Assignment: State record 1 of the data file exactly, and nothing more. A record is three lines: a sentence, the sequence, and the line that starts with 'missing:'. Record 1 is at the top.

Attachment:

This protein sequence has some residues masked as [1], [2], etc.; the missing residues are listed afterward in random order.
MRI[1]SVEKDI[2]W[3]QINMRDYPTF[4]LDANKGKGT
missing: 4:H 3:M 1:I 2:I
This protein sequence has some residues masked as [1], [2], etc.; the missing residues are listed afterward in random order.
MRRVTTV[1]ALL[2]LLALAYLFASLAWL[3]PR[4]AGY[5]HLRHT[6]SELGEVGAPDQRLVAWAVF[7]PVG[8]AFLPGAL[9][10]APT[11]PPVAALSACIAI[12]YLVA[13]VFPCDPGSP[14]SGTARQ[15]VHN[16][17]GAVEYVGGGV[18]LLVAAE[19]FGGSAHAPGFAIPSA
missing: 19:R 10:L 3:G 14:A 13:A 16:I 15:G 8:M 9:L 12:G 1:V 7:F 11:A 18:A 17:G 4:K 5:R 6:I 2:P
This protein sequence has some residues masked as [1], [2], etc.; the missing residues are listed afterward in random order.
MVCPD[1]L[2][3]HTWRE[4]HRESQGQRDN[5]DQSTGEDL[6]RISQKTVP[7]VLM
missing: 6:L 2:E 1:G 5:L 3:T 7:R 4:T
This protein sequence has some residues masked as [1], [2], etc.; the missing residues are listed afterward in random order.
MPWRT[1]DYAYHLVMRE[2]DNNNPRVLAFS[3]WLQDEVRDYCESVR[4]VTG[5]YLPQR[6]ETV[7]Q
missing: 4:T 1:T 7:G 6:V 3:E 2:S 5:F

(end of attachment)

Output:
This protein sequence has some residues masked as [1], [2], etc.; the missing residues are listed afterward in random order.
MRI[1]SVEKDI[2]W[3]QINMRDYPTF[4]LDANKGKGT
missing: 4:H 3:M 1:I 2:I